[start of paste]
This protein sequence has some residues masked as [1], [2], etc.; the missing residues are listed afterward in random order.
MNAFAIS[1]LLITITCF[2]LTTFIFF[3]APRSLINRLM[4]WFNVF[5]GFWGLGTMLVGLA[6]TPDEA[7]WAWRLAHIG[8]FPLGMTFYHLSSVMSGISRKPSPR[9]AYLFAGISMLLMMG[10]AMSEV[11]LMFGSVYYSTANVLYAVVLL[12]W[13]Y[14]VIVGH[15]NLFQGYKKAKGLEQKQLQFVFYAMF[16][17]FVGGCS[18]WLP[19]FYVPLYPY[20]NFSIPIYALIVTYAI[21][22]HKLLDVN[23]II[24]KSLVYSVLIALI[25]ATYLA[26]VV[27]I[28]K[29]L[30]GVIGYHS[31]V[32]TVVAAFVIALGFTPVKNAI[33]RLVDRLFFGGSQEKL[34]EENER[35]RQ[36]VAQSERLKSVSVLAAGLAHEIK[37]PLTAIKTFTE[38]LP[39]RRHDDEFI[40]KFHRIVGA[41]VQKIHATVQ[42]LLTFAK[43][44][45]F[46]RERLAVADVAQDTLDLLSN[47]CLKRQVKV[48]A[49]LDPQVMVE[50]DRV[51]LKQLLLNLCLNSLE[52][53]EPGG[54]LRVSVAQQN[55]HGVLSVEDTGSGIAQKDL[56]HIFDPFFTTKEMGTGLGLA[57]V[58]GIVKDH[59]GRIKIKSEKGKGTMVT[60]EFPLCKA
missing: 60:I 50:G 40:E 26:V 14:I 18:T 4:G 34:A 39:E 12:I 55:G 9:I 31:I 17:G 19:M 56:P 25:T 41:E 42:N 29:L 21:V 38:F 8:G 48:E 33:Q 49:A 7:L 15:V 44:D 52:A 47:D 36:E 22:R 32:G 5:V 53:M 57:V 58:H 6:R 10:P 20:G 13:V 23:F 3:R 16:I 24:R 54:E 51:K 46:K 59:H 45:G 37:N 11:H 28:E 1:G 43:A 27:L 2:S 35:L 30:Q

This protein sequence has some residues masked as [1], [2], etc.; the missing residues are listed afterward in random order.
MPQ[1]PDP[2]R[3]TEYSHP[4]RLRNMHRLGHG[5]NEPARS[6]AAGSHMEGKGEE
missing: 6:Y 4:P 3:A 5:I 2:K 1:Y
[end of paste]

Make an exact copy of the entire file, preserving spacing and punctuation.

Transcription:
This protein sequence has some residues masked as [1], [2], etc.; the missing residues are listed afterward in random order.
MNAFAIS[1]LLITITCF[2]LTTFIFF[3]APRSLINRLM[4]WFNVF[5]GFWGLGTMLVGLA[6]TPDEA[7]WAWRLAHIG[8]FPLGMTFYHLSSVMSGISRKPSPR[9]AYLFAGISMLLMMG[10]AMSEV[11]LMFGSVYYSTANVLYAVVLL[12]W[13]Y[14]VIVGH[15]NLFQGYKKAKGLEQKQLQFVFYAMF[16][17]FVGGCS[18]WLP[19]FYVPLYPY[20]NFSIPIYALIVTYAI[21][22]HKLLDVN[23]II[24]KSLVYSVLIALI[25]ATYLA[26]VV[27]I[28]K[29]L[30]GVIGYHS[31]V[32]TVVAAFVIALGFTPVKNAI[33]RLVDRLFFGGSQEKL[34]EENER[35]RQ[36]VAQSERLKSVSVLAAGLAHEIK[37]PLTAIKTFTE[38]LP[39]RRHDDEFI[40]KFHRIVGA[41]VQKIHATVQ[42]LLTFAK[43][44][45]F[46]RERLAVADVAQDTLDLLSN[47]CLKRQVKV[48]A[49]LDPQVMVE[50]DRV[51]LKQLLLNLCLNSLE[52][53]EPGG[54]LRVSVAQQN[55]HGVLSVEDTGSGIAQKDL[56]HIFDPFFTTKEMGTGLGLA[57]V[58]GIVKDH[59]GRIKIKSEKGKGTMVT[60]EFPLCKA
missing: 60:I 50:G 40:E 26:V 14:I 18:T 4:G 34:A 39:E 12:I 55:G 9:I 31:I 17:G 19:M 56:P 25:T 41:E 42:N 29:L 21:V 38:F 8:G 48:E 33:Q 49:A 7:L 15:V 44:D 52:A 47:D 36:E 22:R 32:G 5:V 53:M 57:V 58:H 6:R 10:P 20:G 13:V 23:F 3:R 16:I 24:R 54:E 51:K 46:K 59:H 45:G 37:N 11:H 28:E 1:G 43:A 27:L 2:S 35:L 30:Q

This protein sequence has some residues masked as [1], [2], etc.; the missing residues are listed afterward in random order.
MPQ[1]PDP[2]R[3]TEYSHP[4]RLRNMHRLGHG[5]NEPARS[6]AAGSHMEGKGEE
missing: 6:Y 4:P 3:A 5:I 2:K 1:Y